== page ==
Peer pressures: Social instability stress in adolescence and social deficits in adulthood in a rodent model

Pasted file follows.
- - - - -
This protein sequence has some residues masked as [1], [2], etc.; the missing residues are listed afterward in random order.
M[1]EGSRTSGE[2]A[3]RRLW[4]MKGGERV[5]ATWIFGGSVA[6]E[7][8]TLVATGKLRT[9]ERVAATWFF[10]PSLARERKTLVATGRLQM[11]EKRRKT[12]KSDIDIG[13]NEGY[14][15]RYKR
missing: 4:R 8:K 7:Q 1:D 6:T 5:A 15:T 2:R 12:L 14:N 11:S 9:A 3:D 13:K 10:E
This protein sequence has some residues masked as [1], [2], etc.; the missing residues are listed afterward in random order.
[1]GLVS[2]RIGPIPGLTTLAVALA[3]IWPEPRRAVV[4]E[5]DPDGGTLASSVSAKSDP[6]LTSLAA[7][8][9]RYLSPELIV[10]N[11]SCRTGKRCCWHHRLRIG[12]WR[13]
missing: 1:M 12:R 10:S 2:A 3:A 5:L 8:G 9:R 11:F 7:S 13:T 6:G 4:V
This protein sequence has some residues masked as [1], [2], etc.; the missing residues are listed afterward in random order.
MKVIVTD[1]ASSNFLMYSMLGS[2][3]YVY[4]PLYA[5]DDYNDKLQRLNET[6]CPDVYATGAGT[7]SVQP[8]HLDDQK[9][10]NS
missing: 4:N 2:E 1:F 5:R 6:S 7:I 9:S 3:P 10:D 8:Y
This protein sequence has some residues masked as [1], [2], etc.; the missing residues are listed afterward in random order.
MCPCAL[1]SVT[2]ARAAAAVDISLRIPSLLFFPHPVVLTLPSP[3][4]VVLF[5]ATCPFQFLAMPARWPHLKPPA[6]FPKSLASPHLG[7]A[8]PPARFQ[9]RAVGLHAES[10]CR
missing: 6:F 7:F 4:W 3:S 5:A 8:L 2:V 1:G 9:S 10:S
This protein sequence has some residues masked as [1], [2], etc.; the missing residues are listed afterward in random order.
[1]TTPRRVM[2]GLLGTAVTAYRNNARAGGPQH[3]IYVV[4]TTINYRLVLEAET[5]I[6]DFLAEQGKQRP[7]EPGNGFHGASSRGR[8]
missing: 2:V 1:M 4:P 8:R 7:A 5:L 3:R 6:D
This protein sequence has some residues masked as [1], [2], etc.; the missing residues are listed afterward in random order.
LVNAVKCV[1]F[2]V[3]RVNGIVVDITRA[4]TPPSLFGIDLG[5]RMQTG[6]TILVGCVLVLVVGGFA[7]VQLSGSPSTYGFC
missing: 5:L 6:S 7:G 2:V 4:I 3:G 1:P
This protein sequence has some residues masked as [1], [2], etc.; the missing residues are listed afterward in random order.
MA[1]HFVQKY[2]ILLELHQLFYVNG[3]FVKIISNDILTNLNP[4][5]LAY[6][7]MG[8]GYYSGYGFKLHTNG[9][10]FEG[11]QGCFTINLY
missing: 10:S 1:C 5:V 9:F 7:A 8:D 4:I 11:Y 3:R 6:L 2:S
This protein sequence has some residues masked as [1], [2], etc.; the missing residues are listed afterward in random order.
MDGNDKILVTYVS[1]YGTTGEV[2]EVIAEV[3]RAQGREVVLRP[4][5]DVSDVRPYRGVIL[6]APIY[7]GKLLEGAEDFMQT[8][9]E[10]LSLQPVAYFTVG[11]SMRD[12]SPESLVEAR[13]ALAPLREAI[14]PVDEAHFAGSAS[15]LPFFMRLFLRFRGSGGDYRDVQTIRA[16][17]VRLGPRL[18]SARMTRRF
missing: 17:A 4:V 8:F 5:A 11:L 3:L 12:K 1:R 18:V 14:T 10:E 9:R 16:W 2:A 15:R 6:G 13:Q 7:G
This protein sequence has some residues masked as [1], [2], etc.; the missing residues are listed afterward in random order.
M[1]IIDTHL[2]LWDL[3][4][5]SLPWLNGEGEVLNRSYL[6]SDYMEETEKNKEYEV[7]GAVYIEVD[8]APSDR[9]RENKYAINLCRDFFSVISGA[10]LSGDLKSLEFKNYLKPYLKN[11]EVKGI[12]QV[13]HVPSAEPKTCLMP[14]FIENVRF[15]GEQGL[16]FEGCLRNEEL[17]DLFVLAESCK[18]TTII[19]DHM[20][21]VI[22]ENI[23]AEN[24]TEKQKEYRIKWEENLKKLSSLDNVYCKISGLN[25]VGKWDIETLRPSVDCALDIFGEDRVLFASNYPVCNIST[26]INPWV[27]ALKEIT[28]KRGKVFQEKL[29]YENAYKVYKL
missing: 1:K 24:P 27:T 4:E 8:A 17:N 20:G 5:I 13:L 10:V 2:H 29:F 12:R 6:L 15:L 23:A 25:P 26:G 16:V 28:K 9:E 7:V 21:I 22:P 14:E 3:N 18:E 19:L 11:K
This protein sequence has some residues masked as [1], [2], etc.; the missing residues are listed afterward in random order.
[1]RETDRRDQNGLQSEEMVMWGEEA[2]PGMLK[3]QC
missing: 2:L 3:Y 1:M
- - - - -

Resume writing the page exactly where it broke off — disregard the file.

There is a paucity of studies comparing social buffering in adolescents and adults, despite their marked differences in social behavior. We investigated whether greater effects of social buffering on plasma corticosterone concentrations and expression of Zif268 in neural regions after an acute stressor would be found in adolescent than adult rats. Samples were obtained before and after 1h of isolation stress and after either 1 or 3h of recovery back in the colony with either a familiar or unfamiliar cage partner. Adolescent and adult rats did not differ in plasma concentrations of corticosterone at any time point. Corticosterone concentrations were higher after 1h isolation than at baseline (p<0.001), and rats with a familiar partner during the recovery phase had lower corticosterone concentrations than did rats with an unfamiliar partner (p=0.02). Zif268 immunoreactive cell counts were higher in the arcuate nucleus in both age groups after isolation (p=0.007) and in the paraventricular nucleus of adolescents than adults during the recovery phase irrespective of partner familiarity. There was a significant decrease in immunoreactive cell counts after 1h isolation compared to baseline in the basolateral amygdala, central nucleus of the amygdala, and in the pyramidal layer of the hippocampus (all p<0.05). An effect of partner familiarity on Zif268 immunoreactive cell counts was found in the granule layer of the dentate gyrus irrespective of age (higher in those with a familiar partner, p=0.03) and in the medial prefrontal cortex in adolescents (higher with an unfamiliar partner, p=0.02). Overall, the acute stress and partner familiarity produced a similar pattern of results in adolescents and adults, with both age groups sensitive to the social context.